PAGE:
Not This Way…

A guide to how not to approach the Bible is provided below and is worth pondering.  I believe this is sound advice, however, in the section entitled “Devotional Thought,” I don’t believe the author’s intent is to discourage us from going to the Bible for a daily devotional (which is where most Christ followers begin their spiritual journey).  However, I do believe and agree with the challenge and encouragement to not just read the Bible to solely make us feel better or for a “warm and fuzzy” thought for the day.  The balance here is that the Bible will encourage, inspire, convict, challenge, train, and equip us to know God more intimately and to grow spiritually.  We should desire to spend time in the Bible out of our love for God and our desire to follow Christ.  Since Jesus is the Word made flesh (John 1:1-2;14), we should never approach The Bible solely as another book, or from an intellectual, historical, or academic mindset alone, but, instead, as if we are meeting with the Lord face to face to hear His voice.  As the inspired, infallible work of the Holy Spirit, that is living and powerful (2 Timothy 3:16-17; Hebrews 4:12), we should always approach the Bible in a reverent manner and with a teachable heart and mind, ready to receive from the Triune Creator of all:  God the Father, Jesus the Son, and the Holy Spirit (Proverbs 1:7; John 16:13; James 1:5-8).

(Information below is copied directly from – created in partnership with Phil Collins, Ph.D., and Taylor University, Center for Scripture Engagement)*

Not This Way

Again, though any listening and reading of Scripture is better than none at all, some ways that people come to the Bible end up restricting their spiritual growth. Many people started listening to or reading the Bible for a weak reason and then over time adjusted their motivation. Below are a few ways NOT to approach the Bible. This list isn’t exhaustive, but perhaps it can serve as a catalyst for you to explore your own motivation for coming to the Bible.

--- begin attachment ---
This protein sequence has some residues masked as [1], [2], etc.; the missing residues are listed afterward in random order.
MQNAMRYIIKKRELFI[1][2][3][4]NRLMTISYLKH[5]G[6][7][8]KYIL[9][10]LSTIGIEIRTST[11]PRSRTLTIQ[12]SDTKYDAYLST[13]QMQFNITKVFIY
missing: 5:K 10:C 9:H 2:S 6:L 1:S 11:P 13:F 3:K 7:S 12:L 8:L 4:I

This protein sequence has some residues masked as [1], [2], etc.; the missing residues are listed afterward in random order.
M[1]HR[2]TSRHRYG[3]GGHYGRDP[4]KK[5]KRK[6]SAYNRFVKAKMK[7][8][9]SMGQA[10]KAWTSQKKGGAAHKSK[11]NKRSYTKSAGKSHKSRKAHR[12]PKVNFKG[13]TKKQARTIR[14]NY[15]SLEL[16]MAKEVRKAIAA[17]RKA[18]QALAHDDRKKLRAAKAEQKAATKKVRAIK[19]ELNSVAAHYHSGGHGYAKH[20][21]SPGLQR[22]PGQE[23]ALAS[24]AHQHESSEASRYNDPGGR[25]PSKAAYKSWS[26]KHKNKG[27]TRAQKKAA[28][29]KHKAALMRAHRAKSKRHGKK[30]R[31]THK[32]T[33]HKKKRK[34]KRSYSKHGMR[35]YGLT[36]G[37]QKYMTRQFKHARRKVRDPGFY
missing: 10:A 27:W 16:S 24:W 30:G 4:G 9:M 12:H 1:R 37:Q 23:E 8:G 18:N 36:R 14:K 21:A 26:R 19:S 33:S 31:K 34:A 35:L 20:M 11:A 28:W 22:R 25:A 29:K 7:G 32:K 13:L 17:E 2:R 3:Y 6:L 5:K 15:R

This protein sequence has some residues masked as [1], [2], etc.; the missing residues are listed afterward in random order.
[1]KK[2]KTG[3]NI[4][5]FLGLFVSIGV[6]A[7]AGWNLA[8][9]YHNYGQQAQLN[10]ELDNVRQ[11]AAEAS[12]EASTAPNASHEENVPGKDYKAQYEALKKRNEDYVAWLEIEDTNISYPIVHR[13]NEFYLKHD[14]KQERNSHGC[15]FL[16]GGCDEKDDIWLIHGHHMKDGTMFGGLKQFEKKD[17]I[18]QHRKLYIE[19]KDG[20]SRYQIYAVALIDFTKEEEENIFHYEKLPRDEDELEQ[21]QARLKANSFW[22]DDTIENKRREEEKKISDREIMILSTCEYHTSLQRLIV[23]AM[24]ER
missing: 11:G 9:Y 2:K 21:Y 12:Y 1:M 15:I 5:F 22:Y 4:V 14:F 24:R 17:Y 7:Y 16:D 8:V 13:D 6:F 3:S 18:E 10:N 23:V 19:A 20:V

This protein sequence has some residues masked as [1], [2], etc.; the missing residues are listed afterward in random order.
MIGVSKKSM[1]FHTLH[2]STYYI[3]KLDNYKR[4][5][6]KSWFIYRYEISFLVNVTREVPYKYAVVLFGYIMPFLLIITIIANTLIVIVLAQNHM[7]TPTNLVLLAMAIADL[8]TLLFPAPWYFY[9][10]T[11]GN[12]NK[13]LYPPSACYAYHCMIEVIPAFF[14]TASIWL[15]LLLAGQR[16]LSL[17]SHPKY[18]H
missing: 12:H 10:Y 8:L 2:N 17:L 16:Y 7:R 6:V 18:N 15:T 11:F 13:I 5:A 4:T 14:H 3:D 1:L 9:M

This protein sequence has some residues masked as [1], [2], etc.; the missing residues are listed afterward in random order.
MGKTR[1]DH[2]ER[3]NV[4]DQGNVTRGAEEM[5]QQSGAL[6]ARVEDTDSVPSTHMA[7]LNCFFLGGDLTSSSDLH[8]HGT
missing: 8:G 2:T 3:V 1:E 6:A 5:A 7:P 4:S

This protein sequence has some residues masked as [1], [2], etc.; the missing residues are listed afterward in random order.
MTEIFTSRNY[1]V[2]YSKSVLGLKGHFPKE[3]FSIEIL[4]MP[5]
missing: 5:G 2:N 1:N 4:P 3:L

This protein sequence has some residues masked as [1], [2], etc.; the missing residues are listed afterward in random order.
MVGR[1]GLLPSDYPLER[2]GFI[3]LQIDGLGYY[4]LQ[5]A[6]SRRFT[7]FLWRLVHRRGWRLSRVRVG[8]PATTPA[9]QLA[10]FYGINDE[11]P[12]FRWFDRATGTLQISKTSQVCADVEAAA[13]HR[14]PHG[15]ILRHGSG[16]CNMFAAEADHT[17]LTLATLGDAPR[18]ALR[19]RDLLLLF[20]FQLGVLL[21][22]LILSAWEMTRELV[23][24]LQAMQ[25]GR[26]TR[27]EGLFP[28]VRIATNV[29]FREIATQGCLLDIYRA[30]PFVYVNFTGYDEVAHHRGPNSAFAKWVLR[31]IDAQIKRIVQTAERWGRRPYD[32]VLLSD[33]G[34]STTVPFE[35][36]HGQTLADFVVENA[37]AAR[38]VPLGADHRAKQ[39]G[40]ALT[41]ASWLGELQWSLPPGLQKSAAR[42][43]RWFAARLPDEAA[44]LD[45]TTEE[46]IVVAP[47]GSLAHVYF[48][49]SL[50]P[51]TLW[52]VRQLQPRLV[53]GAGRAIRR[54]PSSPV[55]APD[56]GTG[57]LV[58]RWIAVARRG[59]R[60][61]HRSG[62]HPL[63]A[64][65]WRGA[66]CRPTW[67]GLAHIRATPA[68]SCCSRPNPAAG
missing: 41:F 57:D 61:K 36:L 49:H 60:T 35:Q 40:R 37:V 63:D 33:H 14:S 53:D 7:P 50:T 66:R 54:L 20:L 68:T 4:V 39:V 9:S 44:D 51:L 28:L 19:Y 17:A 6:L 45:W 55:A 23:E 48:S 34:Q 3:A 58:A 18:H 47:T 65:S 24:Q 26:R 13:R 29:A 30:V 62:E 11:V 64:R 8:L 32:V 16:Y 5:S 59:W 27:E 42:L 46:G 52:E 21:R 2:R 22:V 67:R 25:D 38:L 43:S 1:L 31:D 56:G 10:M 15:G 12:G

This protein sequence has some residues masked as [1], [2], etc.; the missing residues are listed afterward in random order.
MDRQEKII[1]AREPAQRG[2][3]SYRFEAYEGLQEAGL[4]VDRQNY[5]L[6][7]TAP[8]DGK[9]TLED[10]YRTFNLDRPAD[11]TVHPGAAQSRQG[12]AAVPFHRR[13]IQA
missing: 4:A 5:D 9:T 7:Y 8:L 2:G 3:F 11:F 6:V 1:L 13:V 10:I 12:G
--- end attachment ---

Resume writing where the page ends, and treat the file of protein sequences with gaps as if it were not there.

Many people have come to the conclusion that “good Christians read the Bible.” They want God to like them, so they read the Bible out of trying to please God, out of a kind of guilt. This approach can see God as either punitive (“if I don’t read, God will be mad at me”) or almost like a “lucky charm” (“if I read, God will have to reward me”). At its core Scripture engagement is a relational process. We come to a loving God through the Scriptures to know him, to understand what is true, and to be changed into the person he created us to be. Approaching anybody out of a sense of trying to win them over, from guilt, really limits the depth that relationship can reach. The same is true of approaching God. Guilt is a poor motivator. The results just don’t tend to last or give life. I’m not saying there is not guilt in the world; we are sinners that need God’s forgiveness. I’m just saying that if we approach the Bible only out of guilt, we will not tend to be prepared to fully engage the God who loves us so much that he sent his Son to die for us. We aren’t doing God a favor by spending time in the Bible. He has done us a favor by giving us the Bible as the gracious means of knowing him.

Devotional Thought